Odette Sefuko fled the Democratic Republic of Congo (DRC) via Uganda in fear of her life five years ago and came to England to claim asylum. The Home Office have rejected her claim, (now being reviewed by the European Court). The Home Office refuse to accept Odette is Congolese, despite reputable evidence (see below). They want to send her back to Uganda, a place where she might face imprisonment, torture or maybe death.
In 1996 Odette’s father was accused of helping ‘the opposition’ and was taken from his home by government soldiers. 2 days later his family were told he was dead. In 1998 many armed men, including some government soldiers, forced their way into Odette’s home and accused her husband of collaborating with the rebels and hiding weapons. The soldiers interrogated/tortured them all and raped Odette, her sister and mother; during this attack Odette’s brother-in-law and mother were murdered and Odette seriously wounded. Shortly after Odette became President of a group called ‘Umoja Ninguvu’ (‘Together we are strong”), which she had been a member of since 1997. The group’s aim was to help women who had been raped. In 2002 Odette’s husband was ‘taken away’ by government officials and “disappeared” a few days later they found out he had been murdered. In July 2004, Odette and other leaders of Umoja Ninguvu became concerned for their safety and fled to a UN refugee camp in Uganda. Odette returned to Bukavu in October to be with her children, who were being cared for by her sister. In March 2005 there was renewed fear for Odette’s safety; as a result she tried to cross the border to Burundi at Uvira. Odette was arrested here, imprisoned and held without trial, regularly beaten by soldiers with fists and sticks and raped repeatedly. A man working for a local Human Rights Group visited Odette in prison twice and insisted she be taken to hospital after seeing her injuries, the soldiers took her to Lemera Hospital, Panzi in DRC. From here she escaped, via the aid of the hospital doctor (who pronounced her dead and sent her to the morgue), and some friends in the church helped her to escape the hospital and sheltered her. In June 2005, the pastor and his wife from Centre D’Accueil, Rhema, Bukavu, were flying to Manchester, UK for a conference. They arranged for Odette to escape to the UK under the guise of the pastor’s wife. On arrival in UK, the Pastor paid for a taxi to take her to the Home Office in Liverpool, where she claimed asylum.
Through The Red Cross, Odette re-established contact in 2007 with her sister and children, after they too were forced to flee DRC, where they became and are now Ugandan refugees. Odette discovered her sister was ill and needed medication (HIV, contracted from being raped); and her children were starving. Odette found a small job, out of desperation to help her family, because of this Odette served a 12-month prison sentence from 08/2008 to 06/2009 after being caught for working without a visa. Odette has been diagnosed with PTSD (post traumatic stress disorder) due to the trauma she faced in DRC and the continued stress she has faced since arriving in the UK.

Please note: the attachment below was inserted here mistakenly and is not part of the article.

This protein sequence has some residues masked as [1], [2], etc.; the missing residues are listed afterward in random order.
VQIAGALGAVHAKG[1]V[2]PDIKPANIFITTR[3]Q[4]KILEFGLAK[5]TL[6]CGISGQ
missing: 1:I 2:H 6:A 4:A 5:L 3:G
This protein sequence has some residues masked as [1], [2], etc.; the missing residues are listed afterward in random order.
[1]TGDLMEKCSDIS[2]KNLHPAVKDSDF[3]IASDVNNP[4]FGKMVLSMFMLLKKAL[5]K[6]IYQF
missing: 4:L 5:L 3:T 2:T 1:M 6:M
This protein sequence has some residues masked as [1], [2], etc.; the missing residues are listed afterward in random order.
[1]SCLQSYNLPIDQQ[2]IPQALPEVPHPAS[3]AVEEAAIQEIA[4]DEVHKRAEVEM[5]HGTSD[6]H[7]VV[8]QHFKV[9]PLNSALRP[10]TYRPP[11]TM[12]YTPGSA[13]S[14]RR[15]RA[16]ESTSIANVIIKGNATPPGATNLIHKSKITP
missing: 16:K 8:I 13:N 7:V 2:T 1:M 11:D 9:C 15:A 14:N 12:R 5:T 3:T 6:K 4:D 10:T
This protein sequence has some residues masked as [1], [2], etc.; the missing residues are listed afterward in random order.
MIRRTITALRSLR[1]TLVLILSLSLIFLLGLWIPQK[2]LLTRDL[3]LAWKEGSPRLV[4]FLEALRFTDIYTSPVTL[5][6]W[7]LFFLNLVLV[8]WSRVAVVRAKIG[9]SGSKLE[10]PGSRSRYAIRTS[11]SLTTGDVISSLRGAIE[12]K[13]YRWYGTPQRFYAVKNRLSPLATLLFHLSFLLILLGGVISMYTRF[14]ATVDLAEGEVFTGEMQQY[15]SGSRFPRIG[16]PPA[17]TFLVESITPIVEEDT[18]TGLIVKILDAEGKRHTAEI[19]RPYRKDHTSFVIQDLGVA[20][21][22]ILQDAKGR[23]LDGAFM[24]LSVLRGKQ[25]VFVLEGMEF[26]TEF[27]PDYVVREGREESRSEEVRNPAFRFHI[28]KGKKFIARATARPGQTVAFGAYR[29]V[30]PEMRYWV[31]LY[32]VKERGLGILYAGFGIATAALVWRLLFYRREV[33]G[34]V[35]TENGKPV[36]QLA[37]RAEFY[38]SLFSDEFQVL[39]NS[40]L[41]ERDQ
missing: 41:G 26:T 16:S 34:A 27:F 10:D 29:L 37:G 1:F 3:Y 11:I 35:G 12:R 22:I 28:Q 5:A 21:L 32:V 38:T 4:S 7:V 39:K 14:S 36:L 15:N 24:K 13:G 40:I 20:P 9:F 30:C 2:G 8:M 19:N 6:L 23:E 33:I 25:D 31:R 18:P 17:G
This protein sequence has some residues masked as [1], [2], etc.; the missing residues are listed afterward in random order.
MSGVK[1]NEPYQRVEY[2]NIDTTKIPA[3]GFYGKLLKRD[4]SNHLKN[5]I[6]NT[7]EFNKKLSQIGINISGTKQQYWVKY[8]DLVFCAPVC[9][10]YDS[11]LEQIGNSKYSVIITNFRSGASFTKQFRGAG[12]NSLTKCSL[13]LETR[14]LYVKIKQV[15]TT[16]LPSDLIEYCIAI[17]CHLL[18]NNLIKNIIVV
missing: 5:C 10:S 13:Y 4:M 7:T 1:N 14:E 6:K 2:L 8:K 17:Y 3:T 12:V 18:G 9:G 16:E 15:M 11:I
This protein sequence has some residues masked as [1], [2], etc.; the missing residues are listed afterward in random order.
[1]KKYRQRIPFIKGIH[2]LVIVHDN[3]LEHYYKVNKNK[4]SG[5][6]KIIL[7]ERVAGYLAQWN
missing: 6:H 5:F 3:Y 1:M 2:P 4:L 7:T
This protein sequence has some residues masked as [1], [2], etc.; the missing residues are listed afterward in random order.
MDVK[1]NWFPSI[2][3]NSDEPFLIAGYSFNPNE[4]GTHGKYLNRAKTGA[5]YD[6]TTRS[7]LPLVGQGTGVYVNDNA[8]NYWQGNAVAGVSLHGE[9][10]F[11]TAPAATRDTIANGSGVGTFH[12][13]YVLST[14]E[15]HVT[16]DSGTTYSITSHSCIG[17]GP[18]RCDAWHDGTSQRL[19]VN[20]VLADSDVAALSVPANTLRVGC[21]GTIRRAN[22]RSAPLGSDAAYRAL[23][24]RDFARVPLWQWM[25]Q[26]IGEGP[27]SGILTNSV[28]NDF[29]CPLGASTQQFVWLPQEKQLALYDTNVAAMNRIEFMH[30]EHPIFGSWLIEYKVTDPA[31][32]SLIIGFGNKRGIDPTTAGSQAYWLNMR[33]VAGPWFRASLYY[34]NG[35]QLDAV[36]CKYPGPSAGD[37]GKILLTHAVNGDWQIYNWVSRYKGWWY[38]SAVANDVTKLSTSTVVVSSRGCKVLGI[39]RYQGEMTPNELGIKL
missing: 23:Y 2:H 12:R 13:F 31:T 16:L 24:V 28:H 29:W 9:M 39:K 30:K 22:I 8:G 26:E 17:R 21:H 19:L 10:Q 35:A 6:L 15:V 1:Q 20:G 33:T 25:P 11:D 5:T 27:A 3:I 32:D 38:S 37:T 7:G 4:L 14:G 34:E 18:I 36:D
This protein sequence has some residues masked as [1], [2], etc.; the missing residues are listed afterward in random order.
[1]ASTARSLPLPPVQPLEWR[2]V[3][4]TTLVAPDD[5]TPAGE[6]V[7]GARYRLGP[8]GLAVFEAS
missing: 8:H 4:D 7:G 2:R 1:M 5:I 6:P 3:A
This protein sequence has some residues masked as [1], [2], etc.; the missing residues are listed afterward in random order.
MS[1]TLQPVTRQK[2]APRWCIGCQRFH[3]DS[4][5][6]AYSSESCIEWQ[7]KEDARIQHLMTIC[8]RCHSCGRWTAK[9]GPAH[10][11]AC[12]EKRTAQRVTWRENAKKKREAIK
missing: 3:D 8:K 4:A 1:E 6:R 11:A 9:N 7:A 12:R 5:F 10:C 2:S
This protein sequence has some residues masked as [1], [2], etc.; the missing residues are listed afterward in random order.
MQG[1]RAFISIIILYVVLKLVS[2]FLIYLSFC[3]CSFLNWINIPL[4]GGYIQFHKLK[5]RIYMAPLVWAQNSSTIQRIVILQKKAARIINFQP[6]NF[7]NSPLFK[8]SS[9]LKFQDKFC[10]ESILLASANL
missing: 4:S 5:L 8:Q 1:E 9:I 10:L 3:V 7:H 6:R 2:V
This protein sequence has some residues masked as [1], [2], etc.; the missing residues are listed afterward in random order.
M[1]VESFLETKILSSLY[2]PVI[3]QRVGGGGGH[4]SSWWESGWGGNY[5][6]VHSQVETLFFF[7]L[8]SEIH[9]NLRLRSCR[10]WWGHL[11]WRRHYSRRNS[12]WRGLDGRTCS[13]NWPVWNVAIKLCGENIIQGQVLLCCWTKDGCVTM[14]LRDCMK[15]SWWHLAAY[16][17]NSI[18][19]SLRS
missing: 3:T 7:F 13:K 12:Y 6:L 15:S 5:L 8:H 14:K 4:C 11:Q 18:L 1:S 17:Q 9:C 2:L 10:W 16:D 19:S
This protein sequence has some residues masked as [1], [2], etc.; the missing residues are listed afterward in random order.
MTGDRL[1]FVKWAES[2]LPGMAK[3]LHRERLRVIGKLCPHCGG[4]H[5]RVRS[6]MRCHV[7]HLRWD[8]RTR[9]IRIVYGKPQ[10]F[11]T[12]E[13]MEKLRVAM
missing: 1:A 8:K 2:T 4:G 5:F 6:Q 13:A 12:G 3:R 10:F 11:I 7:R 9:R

Community Work – Odette is a much loved and valued member of the community and has worked hard as a volunteer for the Northern Refugee Centre, St Mary’s Lunch Club; Low Edges Conversation Club, all of which have given her supporting letters. She is a member of St Mary's Church, Bramhall lane, since her arrival in Sheffield. She regularly attends English classes and would like to train as a hairdresser since she did some voluntary work.
Odette’s Asylum claim - The Home Office are denying Odette’s claim, despite expert supporting evidence that she comes from Bukavu, Kivu, DRC; they want to believe she is Ugandan and deport her to there (she is not Ugandan).
“Currently, most deportees come from the UK, and the UK considers deportations to Uganda safe and legal due to assurances offered by President Yoweri Museveni. However, the personal accounts relayed to our office match a general pattern documented by experts and journalists: ‘A failed asylum seeker, with a deportation certificate, arrives at Entebbe airport and is handed over to one of the security organisations. If suspected of political dissident activities, the person is taken to a safehouse for questioning. Rape, for women, is inevitable. Children over the age of three are taken from their mother and put in an orphanage. Detention can last weeks, or months; a number of people have “disappeared” from custody,” Source - Pambazuka News – pan-African voices for freedom and justice – 7 May 2010.
There is a Facebook page for the campaign here: http://tinyurl.com/sefuko
There is a online petition against the deportation of Odette Sefuko you can add your name to here: http://www.petitiononline.com/CADOSUK/petition.html and the text of the petition follows:
To: Home Secretary
ODETTE SEFUKO is from the Democratic Republic of Congo (DRC). She came to claim asylum in the UK because her life was threatened. She was imprisoned, tortured and raped for trying to help women who had been raped and because she is Bunyamulenge; an ethnic group that have been persecuted in DRC for many decades. Many of Odette’s family have also been murdered. Odette is seeking asylum under the 1951 UN Convention on the Status of Refugees, her claim was refused by the tribunal court, she is now seeking an appeal. The Home Office do not want to accept that Odette is Congolese, despite reputable evidence. They want to send her to Uganda, where she might face imprisonment, torture, rape or death. Please sign if you wish to support this campaign.
Dear Home Secretary, we, the undersigned are concerned citizens who strongly object to the unjust refusal of Odette Sefuko’s asylum claim and demand you reconsider your decision and offer her protection from arrest/rape and/or murder by not deporting her to Uganda or DRC and granting her leave to remain in the UK